Strategy, once regarded as a ‘nice to have’, is today an integral and very necessary tool in the brand custodian’s toolbox. From a humble beginning as ‘planning’, it has evolved to include a variety of different disciplines for strategists including brand, digital, communications and creative, to name a few.
This evolution has been guided and shaped by extensive debate to define what strategy actually ‘does’ and – more controversially – what is its value. Adding fuel to the fire is that the different disciplines, developed to address more specific unique needs, each come with different skillsets and deliver unique outputs.
While diversification is a net positive for strategy, the lack of universal understanding across the industry has made the word ‘insights’ an ambiguous catch-all, especially when it comes to its application as a creative input and where it evokes indifference more frequently than inspiration.
While strategy’s value – to both agencies and clients – continues to grow, the resultant role diversification has resulted in it becoming more challenging to understand who does exactly what and how.
Against this backdrop of ambiguity, what is the universal value of strategy, today in 2023?
Focus is greater than inspiration
As an input into the creative process, strategy can be said to provide precious little ‘creative inspiration’. What it does assist with when it comes to the creative process is focus.
Knowing what to say ‘no’ to so that we can say ‘yes’ to the things that actually matter is a big win – for example, the right territories in cultural.
The best channels across the spectrum. Clearer messaging. Defining the real challenge or problem. The most human and profound of insights. Strategy should be about assisting creative know where to focus, not act as their inspiration.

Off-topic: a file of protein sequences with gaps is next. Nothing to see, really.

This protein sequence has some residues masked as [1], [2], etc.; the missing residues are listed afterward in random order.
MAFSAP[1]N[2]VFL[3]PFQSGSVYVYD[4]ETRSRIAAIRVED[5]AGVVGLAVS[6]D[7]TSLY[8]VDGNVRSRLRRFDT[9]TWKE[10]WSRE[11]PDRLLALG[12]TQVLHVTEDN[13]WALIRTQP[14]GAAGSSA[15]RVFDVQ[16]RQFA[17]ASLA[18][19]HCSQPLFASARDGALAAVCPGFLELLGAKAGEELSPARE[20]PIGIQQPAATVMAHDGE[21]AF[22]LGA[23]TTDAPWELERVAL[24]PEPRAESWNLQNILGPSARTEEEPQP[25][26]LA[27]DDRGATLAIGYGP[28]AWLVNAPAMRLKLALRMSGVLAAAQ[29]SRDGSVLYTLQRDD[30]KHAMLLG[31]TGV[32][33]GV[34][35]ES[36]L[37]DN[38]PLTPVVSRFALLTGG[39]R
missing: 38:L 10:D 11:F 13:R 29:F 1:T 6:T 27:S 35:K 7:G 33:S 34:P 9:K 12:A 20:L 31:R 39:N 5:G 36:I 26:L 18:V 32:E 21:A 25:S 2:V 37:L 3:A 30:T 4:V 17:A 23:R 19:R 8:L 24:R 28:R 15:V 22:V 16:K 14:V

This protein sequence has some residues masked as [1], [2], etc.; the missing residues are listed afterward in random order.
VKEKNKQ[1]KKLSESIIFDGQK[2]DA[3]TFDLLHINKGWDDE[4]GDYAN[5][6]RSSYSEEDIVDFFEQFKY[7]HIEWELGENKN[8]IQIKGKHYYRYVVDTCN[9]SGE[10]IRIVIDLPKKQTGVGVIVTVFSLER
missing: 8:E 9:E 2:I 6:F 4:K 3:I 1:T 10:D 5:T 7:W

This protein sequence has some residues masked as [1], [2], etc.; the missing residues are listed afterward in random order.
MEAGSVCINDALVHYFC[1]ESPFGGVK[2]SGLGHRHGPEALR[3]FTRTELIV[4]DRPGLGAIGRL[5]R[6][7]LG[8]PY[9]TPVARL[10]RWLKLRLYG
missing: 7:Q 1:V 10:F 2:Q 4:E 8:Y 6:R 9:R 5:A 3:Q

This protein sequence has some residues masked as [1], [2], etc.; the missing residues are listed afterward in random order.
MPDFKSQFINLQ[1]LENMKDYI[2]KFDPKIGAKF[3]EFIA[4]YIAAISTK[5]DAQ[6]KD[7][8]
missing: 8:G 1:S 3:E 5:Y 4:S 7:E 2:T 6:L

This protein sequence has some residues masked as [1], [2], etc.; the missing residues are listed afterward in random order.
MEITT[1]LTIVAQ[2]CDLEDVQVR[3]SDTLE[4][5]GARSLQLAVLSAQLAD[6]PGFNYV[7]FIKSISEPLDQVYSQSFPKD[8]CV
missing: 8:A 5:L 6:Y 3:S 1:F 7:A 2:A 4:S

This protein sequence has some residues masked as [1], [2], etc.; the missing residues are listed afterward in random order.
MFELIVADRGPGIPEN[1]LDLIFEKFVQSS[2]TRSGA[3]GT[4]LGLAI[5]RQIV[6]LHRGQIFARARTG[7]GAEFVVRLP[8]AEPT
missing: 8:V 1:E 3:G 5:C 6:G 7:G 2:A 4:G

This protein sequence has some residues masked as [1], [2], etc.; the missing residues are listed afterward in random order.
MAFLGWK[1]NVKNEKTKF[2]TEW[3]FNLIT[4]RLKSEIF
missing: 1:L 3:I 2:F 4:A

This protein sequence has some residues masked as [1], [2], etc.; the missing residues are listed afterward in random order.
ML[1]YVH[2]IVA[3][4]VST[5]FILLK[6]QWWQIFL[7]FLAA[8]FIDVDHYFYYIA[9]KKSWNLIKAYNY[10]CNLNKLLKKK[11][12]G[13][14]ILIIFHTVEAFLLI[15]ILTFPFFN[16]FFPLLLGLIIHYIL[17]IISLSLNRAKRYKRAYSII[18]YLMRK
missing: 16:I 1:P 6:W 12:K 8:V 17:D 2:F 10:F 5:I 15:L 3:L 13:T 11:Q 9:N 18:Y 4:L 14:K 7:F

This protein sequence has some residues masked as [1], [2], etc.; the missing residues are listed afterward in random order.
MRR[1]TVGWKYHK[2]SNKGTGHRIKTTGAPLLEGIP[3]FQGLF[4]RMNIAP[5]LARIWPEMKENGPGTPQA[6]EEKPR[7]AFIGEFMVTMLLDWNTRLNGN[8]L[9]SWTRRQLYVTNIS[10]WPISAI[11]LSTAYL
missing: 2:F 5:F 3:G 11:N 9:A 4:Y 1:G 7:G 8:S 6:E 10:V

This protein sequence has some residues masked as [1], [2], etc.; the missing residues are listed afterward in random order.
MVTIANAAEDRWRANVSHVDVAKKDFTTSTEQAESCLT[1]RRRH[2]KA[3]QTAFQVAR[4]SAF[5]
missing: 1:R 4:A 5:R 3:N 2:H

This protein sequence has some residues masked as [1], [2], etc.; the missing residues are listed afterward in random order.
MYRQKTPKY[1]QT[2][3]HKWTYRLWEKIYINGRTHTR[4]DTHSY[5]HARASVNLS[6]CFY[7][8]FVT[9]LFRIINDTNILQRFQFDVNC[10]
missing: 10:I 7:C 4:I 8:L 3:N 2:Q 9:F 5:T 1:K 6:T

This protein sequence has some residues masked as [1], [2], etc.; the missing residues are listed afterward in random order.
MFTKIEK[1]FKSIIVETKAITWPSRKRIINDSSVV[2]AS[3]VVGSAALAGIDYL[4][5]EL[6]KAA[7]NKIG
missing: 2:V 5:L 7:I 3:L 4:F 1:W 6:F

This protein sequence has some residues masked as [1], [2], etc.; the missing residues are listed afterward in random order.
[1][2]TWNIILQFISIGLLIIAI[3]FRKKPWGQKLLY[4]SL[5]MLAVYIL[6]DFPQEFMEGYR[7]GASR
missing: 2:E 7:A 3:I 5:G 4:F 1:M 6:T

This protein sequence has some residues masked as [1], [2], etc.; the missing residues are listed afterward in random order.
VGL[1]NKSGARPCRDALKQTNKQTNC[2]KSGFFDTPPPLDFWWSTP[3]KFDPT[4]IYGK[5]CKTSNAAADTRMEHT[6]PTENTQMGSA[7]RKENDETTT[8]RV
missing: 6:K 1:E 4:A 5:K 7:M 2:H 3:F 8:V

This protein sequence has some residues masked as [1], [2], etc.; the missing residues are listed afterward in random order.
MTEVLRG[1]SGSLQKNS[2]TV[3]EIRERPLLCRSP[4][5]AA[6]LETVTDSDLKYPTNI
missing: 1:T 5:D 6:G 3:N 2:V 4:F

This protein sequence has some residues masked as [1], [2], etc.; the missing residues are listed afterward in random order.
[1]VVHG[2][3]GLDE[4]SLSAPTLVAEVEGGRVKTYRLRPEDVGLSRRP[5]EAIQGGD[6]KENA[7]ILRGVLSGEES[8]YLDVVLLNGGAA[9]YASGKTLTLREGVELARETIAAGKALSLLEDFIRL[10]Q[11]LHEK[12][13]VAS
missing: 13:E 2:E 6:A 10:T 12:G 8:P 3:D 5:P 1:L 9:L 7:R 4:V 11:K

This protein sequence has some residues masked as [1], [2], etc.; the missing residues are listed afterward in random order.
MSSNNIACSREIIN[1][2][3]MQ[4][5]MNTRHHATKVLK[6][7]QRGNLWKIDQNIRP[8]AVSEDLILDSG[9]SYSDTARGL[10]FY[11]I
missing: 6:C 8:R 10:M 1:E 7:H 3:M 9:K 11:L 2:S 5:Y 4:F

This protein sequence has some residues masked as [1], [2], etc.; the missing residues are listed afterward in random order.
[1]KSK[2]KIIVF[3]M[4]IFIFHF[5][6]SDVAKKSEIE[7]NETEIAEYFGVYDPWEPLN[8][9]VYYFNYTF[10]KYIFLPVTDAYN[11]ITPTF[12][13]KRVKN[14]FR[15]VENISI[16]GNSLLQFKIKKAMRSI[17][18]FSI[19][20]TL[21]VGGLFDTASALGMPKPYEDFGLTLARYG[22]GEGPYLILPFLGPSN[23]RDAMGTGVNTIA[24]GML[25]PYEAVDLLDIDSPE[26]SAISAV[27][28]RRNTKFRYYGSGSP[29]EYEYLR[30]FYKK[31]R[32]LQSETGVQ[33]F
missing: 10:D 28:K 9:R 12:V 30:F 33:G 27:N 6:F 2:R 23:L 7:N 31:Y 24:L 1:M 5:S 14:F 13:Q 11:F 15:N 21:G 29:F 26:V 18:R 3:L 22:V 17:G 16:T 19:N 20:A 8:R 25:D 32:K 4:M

Brand strategists. Digital strategists. Communications strategists. And on the list goes. Both clients and creatives look to strategists to address very specific problems with specific solutions under their respective disciplines.
While many strategists see themselves as the ‘Swiss Army knives’ of talent in agencies straddling different functions, true value is created when clear expectations are met with clear outputs.
At its best, strategy simplifies the complex, and strategists provide specific solutions to specific problems. Even the more generalist of strategists manage expectations around where they can or can’t add value.
Truly profound (and useful) insights
If the essence of strategy is around problem solving, then insights serve at the core of most solutions. At time when brands are doing more on a larger scale, having a very unique point-of-view becomes essential in order to stand out.
Truly profound insights inform truly iconic and meaningful work, but they are exceptionally illusive and challenging to create especially at a time when data has become both very accessible and abundant.
By and large, it feels like there has never been a greater time to be a strategist. Brands face challenging environments across the communications landscape, and with consumers more connected than ever before they are swift in voicing their opinions – and most certainly when those opinions are negative.
Strategy serves as the conduit between the insights of consumers and culture-at-large; the commercial ambitions of clients; and the creative solutions to realise these ambitions.
Strategists play the role of connecting insights to business problems and advising the approach in how to realise these in creative solutions.
Jordan Major is strategy lead for culture and innovation at RAPT Creative. He believes in the power of collaborating with culture to connect brands to their customers. In his role at RAPT Creative he works alongside the creative studio to ensure all work is informed by insights and data to ensure that the work is executed holistically in unique territories and across the relevant channels. His Twitter handle is //twitter.com/JordanMajor.